Many Iranians will quietly welcome Joe Biden’s victory as an avenue of possible relief from the crippling US sanctions and the maximum pressure policy of incumbent President Donald Trump. A Biden’s presidency would mean more diplomacy and less bullying and erratic decisions, they hope.
Yet, Iranians know well that the deeply-rooted tensions in US-Iran relations will not go away with a mere change of president.
President-elect Biden should also realise Iran is now a very different place to when Barack Obama left office.
Four years of additional US sanctions have damaged the economy and hardened politics, placing members of the Islamic Revolutionary Guards Corp (IRGC) at the helm in all major power centres, turning Iran into a semi-military state.
The killing by the US of Iran’s top military asset, the commander of IRGC Quds Force, General Qassem Soleimani, has infuriated the Supreme Leader, Ayatollah Ali Khamenei.
On Tuesday, ahead of the US elections, he repeated that “fighting the world arrogance remains the height of logic”. A frail-looking Ayatollah was speaking on the forty-first anniversary of the Iran hostage crisis which kept 52 Americans hostage for over a year.
He said “our policy doesn’t change with presidents”. He directed officials to continue standing up to the US “until they are totally disillusioned”.
The Iranian parliament, packed with hardliners, intensified the pressure. It voted last Monday to urgently consider legislation that would end wide-ranging inspections by international atomic monitors if US oil and banking sanctions aren’t lifted within three months of the bill’s approval.
That action is to give little or no choice to president-elect Biden. If he waits over three months for lifting the sanctions or adopts a phased approach as advised by his European allies, he will face a more rebellious parliament likely to leave the nuclear deal (JCPOA) as well as the Non Proliferation Treaty (NPT).
Additionally there will be a new president in Iran next June who will most probably be an IRGC affiliate.
There will no longer be a President Hassan Rouhani or Foreign Minister Javad Zarif who are keen on communication with the West.
“I will offer Tehran a credible path back to diplomacy,” said Biden in an election campaign comment pledging to return to the JCPOA.
He argued that “there is a smart way to be tough with Iran”.
Hardline editorials quoted the former US president, Barack Obama, saying JCPOA was in fact “an instrument of pressure” on Iran and argued that Trump and Biden both aim “to exert pressure on Iran”.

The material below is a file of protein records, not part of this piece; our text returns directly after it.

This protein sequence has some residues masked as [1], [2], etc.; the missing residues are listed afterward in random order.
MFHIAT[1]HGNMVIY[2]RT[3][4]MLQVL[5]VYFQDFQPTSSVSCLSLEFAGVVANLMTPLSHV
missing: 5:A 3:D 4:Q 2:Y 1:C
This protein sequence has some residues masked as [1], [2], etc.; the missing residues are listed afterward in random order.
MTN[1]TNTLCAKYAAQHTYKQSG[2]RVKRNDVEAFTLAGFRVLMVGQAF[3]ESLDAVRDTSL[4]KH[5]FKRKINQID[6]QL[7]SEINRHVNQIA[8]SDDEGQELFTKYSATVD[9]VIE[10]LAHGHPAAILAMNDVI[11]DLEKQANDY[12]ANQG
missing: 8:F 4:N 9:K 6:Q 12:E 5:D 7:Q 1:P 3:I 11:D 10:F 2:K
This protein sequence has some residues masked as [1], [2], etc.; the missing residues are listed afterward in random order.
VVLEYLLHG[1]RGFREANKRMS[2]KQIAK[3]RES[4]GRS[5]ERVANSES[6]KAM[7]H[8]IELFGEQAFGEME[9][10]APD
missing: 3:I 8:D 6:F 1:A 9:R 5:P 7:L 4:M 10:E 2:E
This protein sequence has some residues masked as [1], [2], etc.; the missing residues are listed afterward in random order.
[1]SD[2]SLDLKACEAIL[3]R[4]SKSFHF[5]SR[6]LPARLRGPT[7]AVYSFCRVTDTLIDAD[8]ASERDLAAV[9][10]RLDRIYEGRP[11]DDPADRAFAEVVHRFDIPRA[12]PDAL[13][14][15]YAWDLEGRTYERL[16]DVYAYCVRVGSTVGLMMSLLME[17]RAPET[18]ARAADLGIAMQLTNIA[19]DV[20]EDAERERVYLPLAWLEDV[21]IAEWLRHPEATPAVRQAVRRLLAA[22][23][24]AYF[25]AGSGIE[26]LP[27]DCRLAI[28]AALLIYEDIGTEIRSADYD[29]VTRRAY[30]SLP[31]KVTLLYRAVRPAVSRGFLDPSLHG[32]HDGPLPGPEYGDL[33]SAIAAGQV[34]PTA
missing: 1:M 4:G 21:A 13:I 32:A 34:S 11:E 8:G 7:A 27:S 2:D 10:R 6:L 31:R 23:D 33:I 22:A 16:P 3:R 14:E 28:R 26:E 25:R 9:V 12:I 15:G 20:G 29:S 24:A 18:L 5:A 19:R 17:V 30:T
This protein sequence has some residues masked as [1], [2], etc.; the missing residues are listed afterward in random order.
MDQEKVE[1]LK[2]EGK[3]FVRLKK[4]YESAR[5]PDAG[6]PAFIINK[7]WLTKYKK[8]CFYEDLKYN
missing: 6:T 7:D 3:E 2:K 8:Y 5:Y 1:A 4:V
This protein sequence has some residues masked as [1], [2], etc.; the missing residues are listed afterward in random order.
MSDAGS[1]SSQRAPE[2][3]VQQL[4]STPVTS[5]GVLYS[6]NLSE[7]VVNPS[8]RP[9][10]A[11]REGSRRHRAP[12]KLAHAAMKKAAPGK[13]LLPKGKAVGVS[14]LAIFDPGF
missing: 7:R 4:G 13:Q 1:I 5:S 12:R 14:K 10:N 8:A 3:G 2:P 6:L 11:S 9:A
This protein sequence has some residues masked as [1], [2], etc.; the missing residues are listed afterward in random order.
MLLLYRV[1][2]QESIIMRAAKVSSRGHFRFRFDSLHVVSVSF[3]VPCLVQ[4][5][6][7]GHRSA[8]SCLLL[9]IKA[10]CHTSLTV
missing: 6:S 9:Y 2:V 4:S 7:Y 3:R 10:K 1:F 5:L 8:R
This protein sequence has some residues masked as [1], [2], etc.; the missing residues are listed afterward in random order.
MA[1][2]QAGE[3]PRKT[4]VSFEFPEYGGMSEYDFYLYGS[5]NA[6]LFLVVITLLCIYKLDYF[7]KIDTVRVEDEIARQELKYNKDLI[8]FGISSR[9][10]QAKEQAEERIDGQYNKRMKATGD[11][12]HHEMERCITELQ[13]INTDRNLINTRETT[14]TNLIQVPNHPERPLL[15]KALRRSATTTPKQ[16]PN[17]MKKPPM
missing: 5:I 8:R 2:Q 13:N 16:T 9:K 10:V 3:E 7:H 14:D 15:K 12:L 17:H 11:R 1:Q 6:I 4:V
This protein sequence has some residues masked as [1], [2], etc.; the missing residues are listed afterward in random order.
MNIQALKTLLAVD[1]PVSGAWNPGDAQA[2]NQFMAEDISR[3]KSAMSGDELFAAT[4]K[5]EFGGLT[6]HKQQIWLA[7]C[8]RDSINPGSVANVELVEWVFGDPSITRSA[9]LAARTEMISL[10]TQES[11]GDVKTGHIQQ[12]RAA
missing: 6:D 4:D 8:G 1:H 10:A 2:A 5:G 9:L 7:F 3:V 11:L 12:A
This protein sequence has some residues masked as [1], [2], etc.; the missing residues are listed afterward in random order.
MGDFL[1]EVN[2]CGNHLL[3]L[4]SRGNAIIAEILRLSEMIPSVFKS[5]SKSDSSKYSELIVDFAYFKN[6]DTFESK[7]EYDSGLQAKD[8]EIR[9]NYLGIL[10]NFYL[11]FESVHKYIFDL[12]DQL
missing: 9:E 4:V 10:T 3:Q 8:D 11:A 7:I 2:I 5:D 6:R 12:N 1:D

“While Trump calls it maximum pressure, Biden calls it smart pressure,” said Tasnim editorial.
So in effect they are under no illusions about a return to the Obama era policy line.
And therein lies the problem.
Joe Biden has so far not offered any new avenues of working with Iran. He rightly criticises Trump for intentionally causing tension in the Middle East without “a realistic strategy or endgame”. Yet so far he has not offered one either.
According to a survey by the Iranian Students Polling Agency (ISPA), almost fifty percent of Iranians said it makes no difference who becomes the president in the US. Yet, when asked who would be a better president in terms of benefits for Iran, 36 percent said Biden.
An Iranian pop group, Dasendaz [colloquial for road bump] composed a video about the US elections expressing the pain of the economic pressure. “Our economy is up in the air,” it said while the singers held a banner that read: “Hey Joseph”.
An-IRGC-dominated Tehran will portray a very different picture. It will drive a much harder bargain with the new US president before agreeing to resume negotiations over its nuclear program.
“President elect in the US would have to pay for damages of the past two years and apologise for what Trump has done to Iranians,” said the former IRGC commander now chief of the powerful Expediency Council, Mohsen Rezaee.
By June 2021 when Rouhani ends his final term, President Biden’s approach of dialogue and “smart pressure” will clash with a fully IRGC-led country too ready and willing to be bolder in the Middle East, increase cyber attacks and proxy wars, too keen for closer economic relations with China and tighter military cooperation with Russia.
In a muted reaction, Rouhani said Biden should “compensate for Washington’s past mistakes”. He left some room for manoeuvre by stressing the urgency to “improve security with synergy and collective cooperation”.
President-elect Biden should move fast while Rouhani is still in power.
He should return to JCPOA and freeze sanctions. Once implemented that could open the sluices for more than 2 million barrels a day of Iranian crude oil exports and may soften Tehran’s approach.
Eventually, a “smart” Biden strategy should be multi-pronged responding to international concerns about Iran’s nuclear and Middle East ambitions, while at the same time helping ease the pain of economic pressure on the people of Iran struggling with the coronavirus.
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Author: Massoumeh Torfeh @Massoumehtorfeh
Dr. Massoumeh Torfeh is a Research Associate at the London School of Economics and Political Science specialising in Iran and Afghanistan. Formerly she was a BBC journalist and UN spokesperson and director of communication.